There are many reasons gum tissue (or gingiva) bleeds upon brushing. The following list may help you determine why it’s happening to you:
- Poor or inadequate oral hygiene
- Lack of consistent brushing and flossing
- Lack of regular professional cleaning by a dentist or dental hygienist (every 3 to 6 months)
- Systemic diseases such as diabetes and cancer
- Medications that cause gum bleeding, such as high blood pressure meds
- Fillings, caps, or crowns that don't fit well and trap bacteria
- Orthodontic malocclusion — that is, misalignment, overlap, or overcrowding of the teeth.
- Active periodontal infection that causes pus and bleeding.
- A fractured tooth that allows bacteria to invade the area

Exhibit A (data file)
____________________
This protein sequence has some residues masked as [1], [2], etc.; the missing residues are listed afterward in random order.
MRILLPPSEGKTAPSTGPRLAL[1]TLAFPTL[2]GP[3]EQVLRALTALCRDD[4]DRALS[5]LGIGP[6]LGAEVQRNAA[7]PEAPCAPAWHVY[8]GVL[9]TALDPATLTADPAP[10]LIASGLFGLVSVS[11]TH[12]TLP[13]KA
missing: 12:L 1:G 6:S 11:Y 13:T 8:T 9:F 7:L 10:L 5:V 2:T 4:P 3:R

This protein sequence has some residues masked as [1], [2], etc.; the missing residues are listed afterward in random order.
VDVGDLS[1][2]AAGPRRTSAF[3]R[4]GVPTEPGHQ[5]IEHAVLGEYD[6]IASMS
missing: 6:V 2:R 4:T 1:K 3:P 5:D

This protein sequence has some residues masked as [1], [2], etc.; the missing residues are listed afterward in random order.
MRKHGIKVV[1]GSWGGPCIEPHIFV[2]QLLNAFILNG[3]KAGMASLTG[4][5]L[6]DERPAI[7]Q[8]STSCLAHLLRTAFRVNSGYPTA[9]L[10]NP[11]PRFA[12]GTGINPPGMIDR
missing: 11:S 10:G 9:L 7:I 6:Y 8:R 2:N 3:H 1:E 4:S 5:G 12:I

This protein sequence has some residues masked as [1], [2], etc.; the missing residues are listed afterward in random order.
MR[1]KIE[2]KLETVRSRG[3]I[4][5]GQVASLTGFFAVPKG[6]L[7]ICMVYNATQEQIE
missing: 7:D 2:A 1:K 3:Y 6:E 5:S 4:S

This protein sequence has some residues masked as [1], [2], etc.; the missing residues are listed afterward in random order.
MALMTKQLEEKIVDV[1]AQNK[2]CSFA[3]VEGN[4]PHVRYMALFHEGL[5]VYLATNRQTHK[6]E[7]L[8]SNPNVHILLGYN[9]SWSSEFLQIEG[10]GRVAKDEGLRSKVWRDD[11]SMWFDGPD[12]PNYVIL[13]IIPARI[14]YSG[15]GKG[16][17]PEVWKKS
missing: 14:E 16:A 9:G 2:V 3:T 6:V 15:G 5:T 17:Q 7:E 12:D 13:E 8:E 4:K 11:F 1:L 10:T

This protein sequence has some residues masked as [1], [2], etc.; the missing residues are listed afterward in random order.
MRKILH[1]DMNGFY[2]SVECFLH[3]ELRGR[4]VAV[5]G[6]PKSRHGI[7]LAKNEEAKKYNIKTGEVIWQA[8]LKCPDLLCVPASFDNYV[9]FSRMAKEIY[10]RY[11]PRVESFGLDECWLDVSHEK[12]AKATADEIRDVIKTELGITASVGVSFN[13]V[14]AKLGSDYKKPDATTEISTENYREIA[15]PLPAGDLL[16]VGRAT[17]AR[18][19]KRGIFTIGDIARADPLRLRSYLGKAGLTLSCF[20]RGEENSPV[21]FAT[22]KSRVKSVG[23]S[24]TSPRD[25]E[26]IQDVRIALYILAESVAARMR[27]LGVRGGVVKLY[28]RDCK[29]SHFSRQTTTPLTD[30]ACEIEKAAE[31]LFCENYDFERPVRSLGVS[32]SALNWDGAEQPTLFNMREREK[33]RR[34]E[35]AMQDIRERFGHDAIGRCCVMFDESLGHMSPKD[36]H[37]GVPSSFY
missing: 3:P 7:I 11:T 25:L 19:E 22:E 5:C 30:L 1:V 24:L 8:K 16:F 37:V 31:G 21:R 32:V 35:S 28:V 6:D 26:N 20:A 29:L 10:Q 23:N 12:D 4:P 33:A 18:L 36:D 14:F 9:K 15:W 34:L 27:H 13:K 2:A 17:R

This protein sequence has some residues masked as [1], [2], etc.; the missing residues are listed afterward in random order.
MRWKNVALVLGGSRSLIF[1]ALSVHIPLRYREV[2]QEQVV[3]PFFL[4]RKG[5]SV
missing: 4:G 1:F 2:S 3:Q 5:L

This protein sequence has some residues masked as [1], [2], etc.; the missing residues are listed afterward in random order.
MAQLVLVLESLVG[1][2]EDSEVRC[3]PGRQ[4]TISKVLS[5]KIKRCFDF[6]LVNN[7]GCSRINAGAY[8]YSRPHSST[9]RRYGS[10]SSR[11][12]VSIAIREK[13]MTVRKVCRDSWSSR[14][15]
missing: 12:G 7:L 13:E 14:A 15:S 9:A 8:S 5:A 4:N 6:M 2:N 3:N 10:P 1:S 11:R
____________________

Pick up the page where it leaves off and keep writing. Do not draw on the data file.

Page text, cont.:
As you can see, there are many reasons gums bleed. However, almost all these problems involve plaque or bacteria that mixes with food and settles around the gum line. In most cases, bleeding gums (whether because of poor oral hygiene or tooth positioning) are exacerbated by plaque.
My main advice is to see your dentist. General restorative dentists or specialists can take a set of dental X-rays and do a full examination to diagnose your problem. If you're cleaning your teeth thoroughly — brushing twice a day, flossing once a day, and using a mouth rinse — then your cleaning technique might be causing the bleeding, or you could have hardened plaque (calculus) on your teeth that should be cleaned out. A dental professional will advise you about regular cleaning appointments, and even special root-planing appointments that might be necessary to eliminate your gum bleeding.